1906 quake returns to Bay Area
Thanks to the digital age, the project brings the quake of '06 alive in ways never possible before. You can read scribbled recollections as aftershocks hit, hear voices of San Franciscans screaming as the big temblor relentlessly shakes, and view photos of what your neighborhood or town looked like in April 1906.
The online trove took archivists and researchers from six California institutions five years to build. The online archive, of which Stanford University Libraries, among others, is a partner, officially launches next Thursday. A companion physical exhibit opened Wednesday on the University of California-Berkeley campus.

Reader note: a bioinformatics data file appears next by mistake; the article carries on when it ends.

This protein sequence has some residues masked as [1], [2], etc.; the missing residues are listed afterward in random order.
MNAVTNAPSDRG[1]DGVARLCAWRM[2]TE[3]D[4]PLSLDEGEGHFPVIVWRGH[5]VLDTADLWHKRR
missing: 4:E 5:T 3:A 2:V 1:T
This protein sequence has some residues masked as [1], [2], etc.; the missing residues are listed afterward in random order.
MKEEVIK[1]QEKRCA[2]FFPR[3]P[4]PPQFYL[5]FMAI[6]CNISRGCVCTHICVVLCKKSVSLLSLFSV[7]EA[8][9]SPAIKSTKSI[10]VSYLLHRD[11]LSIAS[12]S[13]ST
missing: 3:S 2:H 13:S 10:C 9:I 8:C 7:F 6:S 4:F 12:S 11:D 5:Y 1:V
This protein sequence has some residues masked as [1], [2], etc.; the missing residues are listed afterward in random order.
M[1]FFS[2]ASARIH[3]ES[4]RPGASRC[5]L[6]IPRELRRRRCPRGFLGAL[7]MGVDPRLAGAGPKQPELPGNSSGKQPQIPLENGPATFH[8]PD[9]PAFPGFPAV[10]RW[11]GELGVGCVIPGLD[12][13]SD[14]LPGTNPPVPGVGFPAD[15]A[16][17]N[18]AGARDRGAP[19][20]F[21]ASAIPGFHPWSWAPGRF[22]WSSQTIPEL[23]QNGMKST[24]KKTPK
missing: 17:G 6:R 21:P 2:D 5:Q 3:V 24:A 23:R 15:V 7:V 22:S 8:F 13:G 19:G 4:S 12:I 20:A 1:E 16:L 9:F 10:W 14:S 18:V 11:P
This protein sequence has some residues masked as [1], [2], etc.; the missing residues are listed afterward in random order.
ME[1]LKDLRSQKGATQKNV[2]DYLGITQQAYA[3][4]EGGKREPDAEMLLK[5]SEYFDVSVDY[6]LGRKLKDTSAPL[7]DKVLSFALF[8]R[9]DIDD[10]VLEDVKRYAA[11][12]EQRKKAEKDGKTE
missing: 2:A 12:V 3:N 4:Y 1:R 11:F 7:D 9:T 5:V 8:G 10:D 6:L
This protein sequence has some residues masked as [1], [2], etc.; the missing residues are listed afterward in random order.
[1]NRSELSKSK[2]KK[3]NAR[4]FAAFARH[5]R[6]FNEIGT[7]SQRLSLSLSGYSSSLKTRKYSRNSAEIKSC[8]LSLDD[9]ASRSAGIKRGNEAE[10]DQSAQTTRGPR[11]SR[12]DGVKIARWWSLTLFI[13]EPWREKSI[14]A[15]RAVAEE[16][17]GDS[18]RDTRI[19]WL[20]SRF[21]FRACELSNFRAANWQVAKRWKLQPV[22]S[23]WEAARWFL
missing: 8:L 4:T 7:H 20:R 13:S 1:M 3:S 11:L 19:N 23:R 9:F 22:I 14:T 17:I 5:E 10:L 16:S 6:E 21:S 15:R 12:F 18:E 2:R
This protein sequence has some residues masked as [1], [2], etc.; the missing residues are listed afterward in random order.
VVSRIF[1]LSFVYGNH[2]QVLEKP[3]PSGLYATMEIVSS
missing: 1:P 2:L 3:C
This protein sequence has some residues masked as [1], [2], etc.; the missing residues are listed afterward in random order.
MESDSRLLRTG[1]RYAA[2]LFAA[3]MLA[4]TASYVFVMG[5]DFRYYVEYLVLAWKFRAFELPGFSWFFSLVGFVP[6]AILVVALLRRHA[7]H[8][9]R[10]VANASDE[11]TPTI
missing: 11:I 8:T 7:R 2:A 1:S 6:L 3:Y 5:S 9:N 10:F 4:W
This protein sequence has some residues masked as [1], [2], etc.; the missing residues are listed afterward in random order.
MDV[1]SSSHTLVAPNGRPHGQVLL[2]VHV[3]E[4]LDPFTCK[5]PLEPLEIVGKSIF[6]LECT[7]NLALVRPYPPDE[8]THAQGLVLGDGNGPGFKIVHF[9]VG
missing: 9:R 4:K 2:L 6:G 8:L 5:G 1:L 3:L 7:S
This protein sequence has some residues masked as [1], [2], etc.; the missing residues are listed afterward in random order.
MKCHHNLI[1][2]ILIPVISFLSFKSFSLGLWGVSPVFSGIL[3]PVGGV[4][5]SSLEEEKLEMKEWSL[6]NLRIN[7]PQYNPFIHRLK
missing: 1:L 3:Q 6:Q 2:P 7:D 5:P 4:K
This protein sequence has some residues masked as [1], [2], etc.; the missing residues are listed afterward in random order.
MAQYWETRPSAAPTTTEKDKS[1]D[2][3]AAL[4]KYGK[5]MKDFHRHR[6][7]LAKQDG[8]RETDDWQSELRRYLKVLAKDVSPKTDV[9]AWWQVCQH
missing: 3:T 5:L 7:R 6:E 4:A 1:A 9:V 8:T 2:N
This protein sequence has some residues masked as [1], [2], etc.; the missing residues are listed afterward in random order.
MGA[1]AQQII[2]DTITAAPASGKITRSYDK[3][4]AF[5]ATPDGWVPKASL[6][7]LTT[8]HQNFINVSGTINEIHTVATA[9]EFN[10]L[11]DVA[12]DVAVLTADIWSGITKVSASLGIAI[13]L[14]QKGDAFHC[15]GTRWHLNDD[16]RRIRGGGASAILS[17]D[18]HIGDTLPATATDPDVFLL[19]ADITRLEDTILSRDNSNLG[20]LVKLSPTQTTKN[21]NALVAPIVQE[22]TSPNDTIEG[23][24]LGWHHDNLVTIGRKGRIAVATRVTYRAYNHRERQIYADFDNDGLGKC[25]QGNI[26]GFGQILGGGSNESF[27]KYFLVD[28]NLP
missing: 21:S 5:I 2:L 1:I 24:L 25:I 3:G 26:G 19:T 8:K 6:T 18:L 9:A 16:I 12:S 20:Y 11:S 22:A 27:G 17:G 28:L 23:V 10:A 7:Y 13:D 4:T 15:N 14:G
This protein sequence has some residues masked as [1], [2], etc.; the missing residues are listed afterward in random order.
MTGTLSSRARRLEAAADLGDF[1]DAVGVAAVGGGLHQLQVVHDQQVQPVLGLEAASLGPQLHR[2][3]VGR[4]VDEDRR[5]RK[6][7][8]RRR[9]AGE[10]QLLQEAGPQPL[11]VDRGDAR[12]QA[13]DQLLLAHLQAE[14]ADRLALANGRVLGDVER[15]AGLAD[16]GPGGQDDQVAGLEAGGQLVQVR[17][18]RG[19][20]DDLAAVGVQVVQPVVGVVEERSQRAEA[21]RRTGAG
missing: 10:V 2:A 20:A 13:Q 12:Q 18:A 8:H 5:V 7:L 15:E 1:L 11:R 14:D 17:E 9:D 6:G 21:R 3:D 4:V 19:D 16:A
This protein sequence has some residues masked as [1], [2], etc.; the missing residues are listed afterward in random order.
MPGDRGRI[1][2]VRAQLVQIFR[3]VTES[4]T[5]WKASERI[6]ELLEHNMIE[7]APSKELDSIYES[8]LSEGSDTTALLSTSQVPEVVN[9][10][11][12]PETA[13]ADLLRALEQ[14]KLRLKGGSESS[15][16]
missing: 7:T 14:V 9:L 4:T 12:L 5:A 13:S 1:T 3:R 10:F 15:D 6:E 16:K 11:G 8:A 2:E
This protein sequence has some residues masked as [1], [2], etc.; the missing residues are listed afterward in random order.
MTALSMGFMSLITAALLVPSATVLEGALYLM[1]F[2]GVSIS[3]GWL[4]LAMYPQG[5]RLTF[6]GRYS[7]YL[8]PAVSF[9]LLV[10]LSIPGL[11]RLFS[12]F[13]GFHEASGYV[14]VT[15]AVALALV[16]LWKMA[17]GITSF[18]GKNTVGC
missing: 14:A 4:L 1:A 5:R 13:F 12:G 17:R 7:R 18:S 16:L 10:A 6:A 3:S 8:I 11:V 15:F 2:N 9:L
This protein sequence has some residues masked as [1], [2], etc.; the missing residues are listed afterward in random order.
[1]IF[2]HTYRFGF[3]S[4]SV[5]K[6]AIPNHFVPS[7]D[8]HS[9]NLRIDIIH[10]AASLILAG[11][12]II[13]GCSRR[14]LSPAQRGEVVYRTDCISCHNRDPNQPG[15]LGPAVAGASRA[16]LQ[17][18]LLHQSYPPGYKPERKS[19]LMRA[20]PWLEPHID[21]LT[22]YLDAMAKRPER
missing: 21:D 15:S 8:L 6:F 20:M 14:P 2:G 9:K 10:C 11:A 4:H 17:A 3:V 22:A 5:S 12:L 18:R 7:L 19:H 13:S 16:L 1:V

comments powered by Disqus
- Recalling a Film From the Liberation of the Camps
- Skull Fossil Offers New Clues on Human Journey From Africa
- Are crude conspiracies right? Research shows nations really do go to war over oil
- Famed SC civil rights protesters have convictions erased
- A Fight About Taxing The Wealthy, A Century Before President Obama
- Claire Strom to Step Down as Editor of Agricultural History
- Joan Peters’s legacy assessed by one of her fiercest critics, Norman Finkelstein
- West Point historian says if his cadets can understand the history of war, so can Congress
- Australian historian Alan Atkinson wins $100,000 literary prize